Lowest net salaries have risen the most as a result of the tax shift

According to figures from the advice and audit bureau Deleoitte; those on the lowest salaries have seen their net earnings rise the most as a result of the Federal Government’s tax shift. Those with a gross salary of 25,000 euro have seen their net income increase by 3,000 euro/annum since the first of the tax shift measures started to take effect three years ago.     

These figures tally with predictions made by Deloitte in 2015 just after the Federal Government had announced its tax shift plans.

However, the tax shift has been a complete success. Due to revenue in other areas that income tax not having met expectations there is a revenue shortfall of 5.5 billion euro. 

Lowest versus highest

A person on 25,000 euro/annum gross (around 1,800 euro/month gross) that has two children now takes home 3,300 euro/annum more than they did three years ago. This equates to are 250 euro/month more take home pay.

A single person with no children on the same gross salary now takes home 1,150 euro/annum more than they did in 2015.

The tax shift has had far less effect on higher earners, those with gross earnings of more than 50,000 euro/annum.   For example, someone earning 125,000 euro/annum that is married with 2 children takes home 445.45 euro/annum more than they did before the tax shift measures were introduced.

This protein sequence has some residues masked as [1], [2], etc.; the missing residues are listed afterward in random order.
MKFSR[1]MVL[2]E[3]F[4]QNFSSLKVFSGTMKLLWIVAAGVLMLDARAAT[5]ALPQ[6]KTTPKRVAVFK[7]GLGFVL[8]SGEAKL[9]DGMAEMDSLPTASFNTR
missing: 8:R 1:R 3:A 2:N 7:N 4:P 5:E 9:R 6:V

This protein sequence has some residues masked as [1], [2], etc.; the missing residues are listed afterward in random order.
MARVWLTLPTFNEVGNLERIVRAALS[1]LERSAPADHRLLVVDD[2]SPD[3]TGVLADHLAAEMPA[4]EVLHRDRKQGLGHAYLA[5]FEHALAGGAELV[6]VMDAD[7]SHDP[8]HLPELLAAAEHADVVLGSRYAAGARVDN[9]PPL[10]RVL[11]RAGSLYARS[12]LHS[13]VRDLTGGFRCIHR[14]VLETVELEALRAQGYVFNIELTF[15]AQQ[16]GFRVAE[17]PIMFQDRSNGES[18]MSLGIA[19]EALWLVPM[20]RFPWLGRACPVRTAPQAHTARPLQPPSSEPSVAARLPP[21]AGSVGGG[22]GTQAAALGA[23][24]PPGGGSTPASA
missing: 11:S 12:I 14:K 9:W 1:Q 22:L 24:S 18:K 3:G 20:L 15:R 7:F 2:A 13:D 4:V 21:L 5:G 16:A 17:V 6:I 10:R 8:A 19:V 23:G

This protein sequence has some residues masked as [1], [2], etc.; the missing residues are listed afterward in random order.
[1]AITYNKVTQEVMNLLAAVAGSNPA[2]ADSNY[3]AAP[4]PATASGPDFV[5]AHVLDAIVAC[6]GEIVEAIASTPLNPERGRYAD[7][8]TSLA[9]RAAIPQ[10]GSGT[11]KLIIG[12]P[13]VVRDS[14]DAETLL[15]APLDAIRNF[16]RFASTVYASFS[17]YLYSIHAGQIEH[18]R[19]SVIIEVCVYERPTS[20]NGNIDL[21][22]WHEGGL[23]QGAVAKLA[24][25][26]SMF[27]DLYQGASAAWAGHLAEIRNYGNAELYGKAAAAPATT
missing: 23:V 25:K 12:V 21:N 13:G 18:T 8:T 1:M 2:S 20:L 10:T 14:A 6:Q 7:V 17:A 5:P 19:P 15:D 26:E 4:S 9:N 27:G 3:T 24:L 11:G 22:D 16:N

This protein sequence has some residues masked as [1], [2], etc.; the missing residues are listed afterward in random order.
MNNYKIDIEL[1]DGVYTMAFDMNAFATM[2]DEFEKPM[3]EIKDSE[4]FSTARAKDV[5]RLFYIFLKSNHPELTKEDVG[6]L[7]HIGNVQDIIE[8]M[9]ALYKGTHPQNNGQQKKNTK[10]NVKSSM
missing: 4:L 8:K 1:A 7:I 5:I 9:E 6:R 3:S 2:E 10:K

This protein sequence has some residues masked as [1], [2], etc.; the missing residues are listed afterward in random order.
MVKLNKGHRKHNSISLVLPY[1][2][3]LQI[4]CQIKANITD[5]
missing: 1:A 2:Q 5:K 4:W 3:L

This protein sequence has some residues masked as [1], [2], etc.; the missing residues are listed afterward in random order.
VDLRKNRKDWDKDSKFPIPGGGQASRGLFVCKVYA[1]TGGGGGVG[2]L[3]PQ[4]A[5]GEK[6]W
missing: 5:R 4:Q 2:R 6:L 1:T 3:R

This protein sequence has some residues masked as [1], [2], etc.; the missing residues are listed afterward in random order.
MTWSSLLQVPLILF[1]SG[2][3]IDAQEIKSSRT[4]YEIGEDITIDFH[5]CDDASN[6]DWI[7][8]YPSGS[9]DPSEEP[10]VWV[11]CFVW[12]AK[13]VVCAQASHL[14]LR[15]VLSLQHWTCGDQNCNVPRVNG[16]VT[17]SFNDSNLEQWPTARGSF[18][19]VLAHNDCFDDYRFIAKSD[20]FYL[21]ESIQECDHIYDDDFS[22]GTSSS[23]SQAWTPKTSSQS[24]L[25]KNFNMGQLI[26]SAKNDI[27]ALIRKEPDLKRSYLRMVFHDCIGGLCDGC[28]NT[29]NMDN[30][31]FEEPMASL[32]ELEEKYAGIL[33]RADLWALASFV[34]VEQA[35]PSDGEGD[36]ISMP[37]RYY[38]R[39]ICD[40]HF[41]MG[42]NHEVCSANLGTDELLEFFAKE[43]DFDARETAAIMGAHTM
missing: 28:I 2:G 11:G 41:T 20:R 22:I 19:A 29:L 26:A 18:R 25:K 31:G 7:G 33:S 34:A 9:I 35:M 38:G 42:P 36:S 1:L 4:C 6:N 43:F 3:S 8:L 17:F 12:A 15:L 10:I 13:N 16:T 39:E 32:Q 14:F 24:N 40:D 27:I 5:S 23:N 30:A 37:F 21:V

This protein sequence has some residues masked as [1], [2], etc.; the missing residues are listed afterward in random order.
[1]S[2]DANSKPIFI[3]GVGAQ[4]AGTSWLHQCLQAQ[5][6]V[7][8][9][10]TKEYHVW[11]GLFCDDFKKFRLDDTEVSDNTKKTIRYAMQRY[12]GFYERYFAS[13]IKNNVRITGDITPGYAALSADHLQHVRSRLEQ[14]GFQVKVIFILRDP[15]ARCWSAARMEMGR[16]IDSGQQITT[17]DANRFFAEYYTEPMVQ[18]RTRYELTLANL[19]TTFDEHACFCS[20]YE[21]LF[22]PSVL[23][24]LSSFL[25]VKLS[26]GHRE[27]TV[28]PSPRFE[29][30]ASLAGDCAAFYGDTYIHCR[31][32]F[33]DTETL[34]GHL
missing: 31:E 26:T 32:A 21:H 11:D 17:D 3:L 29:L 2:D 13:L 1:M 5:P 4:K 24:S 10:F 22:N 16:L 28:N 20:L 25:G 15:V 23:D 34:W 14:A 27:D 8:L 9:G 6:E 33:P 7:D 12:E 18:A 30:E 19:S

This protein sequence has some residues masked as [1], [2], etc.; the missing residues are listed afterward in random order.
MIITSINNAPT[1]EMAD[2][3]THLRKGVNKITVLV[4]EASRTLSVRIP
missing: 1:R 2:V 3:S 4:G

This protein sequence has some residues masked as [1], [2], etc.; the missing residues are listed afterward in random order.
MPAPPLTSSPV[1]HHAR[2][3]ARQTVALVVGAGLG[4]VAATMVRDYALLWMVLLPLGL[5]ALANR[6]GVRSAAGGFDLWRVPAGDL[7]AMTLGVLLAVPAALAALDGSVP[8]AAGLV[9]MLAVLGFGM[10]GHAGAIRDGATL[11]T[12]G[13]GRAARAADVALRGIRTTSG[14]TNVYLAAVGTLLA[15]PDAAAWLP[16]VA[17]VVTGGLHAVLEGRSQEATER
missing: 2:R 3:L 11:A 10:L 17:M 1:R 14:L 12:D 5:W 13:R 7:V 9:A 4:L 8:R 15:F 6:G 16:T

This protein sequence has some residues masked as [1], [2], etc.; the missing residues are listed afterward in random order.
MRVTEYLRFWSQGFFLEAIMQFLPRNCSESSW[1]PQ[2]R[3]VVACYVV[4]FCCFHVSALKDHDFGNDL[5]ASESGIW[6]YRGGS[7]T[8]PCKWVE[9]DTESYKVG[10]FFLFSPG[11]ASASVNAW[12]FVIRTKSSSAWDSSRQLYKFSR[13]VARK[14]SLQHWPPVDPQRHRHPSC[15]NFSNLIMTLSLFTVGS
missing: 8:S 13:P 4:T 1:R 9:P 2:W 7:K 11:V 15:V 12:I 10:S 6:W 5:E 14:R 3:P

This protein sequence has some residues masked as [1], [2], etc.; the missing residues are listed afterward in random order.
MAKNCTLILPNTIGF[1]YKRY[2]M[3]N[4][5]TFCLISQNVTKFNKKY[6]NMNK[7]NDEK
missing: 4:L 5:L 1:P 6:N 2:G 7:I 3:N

This is due to Belgium’s system of tax brackets. Earnings above a taxable income of 39,600 euro/annum are taxed at the highest rate of 53.5%.  

Purchasing power

A study released by the Catholic University of Leuven on Friday showed that despite the rise in fuel prices and other expenses purchasing power in Belgium has increased over the past few years.

The authors of the study say that purchasing power has risen by an average of 5.2% since the current Federal Government took office in 2014.  However, the richest have benefited the most with their purchasing power having gone up by between 5.7% and 6.8% since 2014. Meanwhile, those at the bottom of the earnings table have seen their purchasing power rise by just 3%.   

Lower social security payments for employers

The tax shift has not only benefitted employees. Employers to have benefitted from the measures that included a reduction in the amount of social security contribution they have to pay for their employees from 33% to 25% of the    

This made Belgium (after France) the second most expensive place to employ someone. The reduction in employers’ social security contribution means that Belgium is now the 6th most expensive after France, Sweden, Italy, Slovakia and the Czech Republic.   

Before 2015, a person earning 25,000 euro/annum gross would cost 33,171.70 euro/annum to employ. Now someone on the same salary costs their employer 31,387.93 euro/annum, which is 1783.77 euro/annum less.